Posted by: frogstale | October 12, 2013

What’s in a name?

Borderline, Narcissistic, Sociopath, Anti-social, Psychopath, pathological liar, manipulative, high conflict, passive aggressive.   They all sound like different personality disorders and there are some differences, but the similarities outweigh the differences.

Eighteen months after I left my ex husband, who I though was a sex addict, he was still using our children as pawns to manipulate and control me and make my life hell.   After some particularly bad episodes when my stress level had increased and every time an email or text arrived from him I would get heart palpitations, I sought help.  I went back to a counsellor who had tried to help me save my marriage 18 months earlier.

She called my ex a ‘crazy-maker’.  I looked it up – yep, that was my ex.

So I went searching for more information.  You know how it goes, you follow links on line and find out all sorts of things.  This was 4 1/2 years ago, before the explosion of blogs and the mass of information you can now find online.  My links at that time took me to information about borderline personality disorders.  I read avidly and had so many ‘aha’ moments – I knew I was onto something.  This sounded in so many ways like my ex, and even explained the sex addiction – which I then started to believe was due to a personality disorder. (See my post on sex addiction)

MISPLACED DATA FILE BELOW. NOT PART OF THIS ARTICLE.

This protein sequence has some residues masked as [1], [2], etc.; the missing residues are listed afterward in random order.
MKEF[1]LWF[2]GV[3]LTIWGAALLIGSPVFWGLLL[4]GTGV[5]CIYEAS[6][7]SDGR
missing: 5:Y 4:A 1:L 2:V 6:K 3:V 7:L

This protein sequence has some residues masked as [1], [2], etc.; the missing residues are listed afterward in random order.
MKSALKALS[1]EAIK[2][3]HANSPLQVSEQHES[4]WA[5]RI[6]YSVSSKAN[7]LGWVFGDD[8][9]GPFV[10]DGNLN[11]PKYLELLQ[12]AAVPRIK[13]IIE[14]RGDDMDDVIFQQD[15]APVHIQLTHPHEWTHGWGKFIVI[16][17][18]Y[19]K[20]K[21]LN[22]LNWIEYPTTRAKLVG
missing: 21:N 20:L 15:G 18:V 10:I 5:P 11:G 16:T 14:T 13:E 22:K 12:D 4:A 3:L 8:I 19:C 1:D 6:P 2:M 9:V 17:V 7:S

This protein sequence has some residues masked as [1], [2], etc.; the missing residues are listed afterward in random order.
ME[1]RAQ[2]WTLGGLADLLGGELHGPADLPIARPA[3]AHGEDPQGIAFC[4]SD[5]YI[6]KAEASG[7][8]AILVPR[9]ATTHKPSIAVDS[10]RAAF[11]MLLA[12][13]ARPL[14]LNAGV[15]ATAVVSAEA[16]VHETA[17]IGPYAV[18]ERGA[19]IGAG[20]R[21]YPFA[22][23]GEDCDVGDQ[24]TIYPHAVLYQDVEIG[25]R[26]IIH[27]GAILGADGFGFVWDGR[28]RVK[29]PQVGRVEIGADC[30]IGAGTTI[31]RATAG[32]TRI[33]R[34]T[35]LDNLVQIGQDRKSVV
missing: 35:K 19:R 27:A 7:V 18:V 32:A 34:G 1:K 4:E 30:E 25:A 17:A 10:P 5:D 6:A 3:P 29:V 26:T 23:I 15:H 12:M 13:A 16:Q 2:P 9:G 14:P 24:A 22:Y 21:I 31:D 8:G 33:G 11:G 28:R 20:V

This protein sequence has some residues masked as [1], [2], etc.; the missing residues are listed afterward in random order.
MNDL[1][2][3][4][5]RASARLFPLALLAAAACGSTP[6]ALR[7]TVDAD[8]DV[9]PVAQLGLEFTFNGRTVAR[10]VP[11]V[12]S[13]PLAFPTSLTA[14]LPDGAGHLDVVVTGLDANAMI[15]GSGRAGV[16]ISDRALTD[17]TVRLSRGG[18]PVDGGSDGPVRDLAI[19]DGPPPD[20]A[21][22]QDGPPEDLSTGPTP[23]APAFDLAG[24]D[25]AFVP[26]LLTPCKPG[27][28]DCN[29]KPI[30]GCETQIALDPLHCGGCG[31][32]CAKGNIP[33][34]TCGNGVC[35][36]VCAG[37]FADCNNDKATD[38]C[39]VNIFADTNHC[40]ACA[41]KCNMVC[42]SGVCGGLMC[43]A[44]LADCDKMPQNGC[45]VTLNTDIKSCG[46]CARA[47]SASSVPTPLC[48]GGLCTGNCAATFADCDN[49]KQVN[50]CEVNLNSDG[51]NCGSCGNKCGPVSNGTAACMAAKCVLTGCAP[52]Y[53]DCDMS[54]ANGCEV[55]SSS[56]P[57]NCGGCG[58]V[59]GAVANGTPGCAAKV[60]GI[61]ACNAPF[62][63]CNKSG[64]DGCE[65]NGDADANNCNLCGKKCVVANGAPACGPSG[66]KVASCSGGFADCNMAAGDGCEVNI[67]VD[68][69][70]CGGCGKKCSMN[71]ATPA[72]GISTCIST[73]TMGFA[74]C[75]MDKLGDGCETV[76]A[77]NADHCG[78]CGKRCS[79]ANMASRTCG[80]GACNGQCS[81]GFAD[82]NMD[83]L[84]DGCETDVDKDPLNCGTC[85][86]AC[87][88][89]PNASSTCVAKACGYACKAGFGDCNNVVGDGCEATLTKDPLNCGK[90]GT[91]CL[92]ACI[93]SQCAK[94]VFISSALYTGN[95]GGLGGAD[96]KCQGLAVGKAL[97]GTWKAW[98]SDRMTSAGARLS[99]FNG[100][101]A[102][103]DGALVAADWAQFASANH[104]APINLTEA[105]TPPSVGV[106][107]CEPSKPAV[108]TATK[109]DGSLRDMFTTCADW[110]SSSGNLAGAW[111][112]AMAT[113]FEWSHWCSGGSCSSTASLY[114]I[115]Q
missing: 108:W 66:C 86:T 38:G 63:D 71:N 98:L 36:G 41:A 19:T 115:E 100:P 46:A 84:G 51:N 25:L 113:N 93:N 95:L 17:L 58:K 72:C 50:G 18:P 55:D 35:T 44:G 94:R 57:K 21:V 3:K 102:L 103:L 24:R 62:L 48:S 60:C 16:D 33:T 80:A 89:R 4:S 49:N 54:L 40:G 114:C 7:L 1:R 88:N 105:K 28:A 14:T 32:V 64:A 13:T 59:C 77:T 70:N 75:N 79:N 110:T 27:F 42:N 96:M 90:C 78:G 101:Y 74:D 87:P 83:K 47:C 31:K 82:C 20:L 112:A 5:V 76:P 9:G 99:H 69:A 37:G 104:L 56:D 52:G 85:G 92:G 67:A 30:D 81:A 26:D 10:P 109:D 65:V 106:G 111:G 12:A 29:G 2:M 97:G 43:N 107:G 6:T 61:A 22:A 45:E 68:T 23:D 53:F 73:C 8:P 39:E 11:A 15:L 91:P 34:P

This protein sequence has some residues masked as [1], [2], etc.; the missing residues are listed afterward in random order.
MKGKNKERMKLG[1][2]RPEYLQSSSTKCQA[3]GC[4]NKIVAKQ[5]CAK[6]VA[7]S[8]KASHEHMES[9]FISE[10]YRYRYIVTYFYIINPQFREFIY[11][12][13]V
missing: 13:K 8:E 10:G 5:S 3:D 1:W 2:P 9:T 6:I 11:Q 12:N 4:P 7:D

I joined an online support group for ex partners of people with borderline personality disorder and my ‘aha’ moments increased. He was behaving in so many similar ways to the other ex partners.  But my ex didn’t fit all the descriptions of borderline, there were some things that were different.  So I looked at sociopathy, narcissim and various other personality disorders.  I found Bill Eddy’s site on high conflict personalities.  I knew my ex husband had something – I just couldn’t work out exactly what.

I have recently joined an online group on Facebook for people with narcissistic exes One Mom’s Battle.  All their exes do the same thing as mine, even down to writing the same words in emails.  In fact there is many a time when I have wanted to write (and even did as a joke – except it is not really funny) are you sure you weren’t married to the same man as me?

The crazy exes seem to work from the same book and all the issues are linked – it’s like a giant jigsaw puzzle. They have the same tactics, the same lies, the same manipulations, the same problems.  For example a recent article on pathological lying (see below) takes you to information about various personality disorders, a blog on divorcing a high conflict personality (see below) does the same thing.

Does it really matter what ‘label’ you use?  No.  Not for me.  All I know is my ex has some sort of personality disorder, he acts exactly the same as others with different personality disorders.  I don’t really care what his particular label might be.  It doesn’t change anything.  He still has the same negative effect on me and the children.  I have still had to learn to deal with his nasty, passive aggressive, manipulative behaviour.

Narcissistic, borderline, psychopath? What’s in a name?

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Responses

  1. I know what you mean. It felt good to finally, at least to myself, to call my ex a Narcissist. But is that what he is? Is he that and so much more? I find he falls into many categories, pathological liar, sociopath, split personality, and many more. In the end, there are many, many people like him and many people like us trying to make sense of it all, by ourselves. That is until we connect online and find that we are not alone. Connecting and working together is what makes us stronger. We can learn from each other and find comfort in our similarities. I appreciate everyone here who has the strength to tell their stories. It gives me tremendous hope. 🙂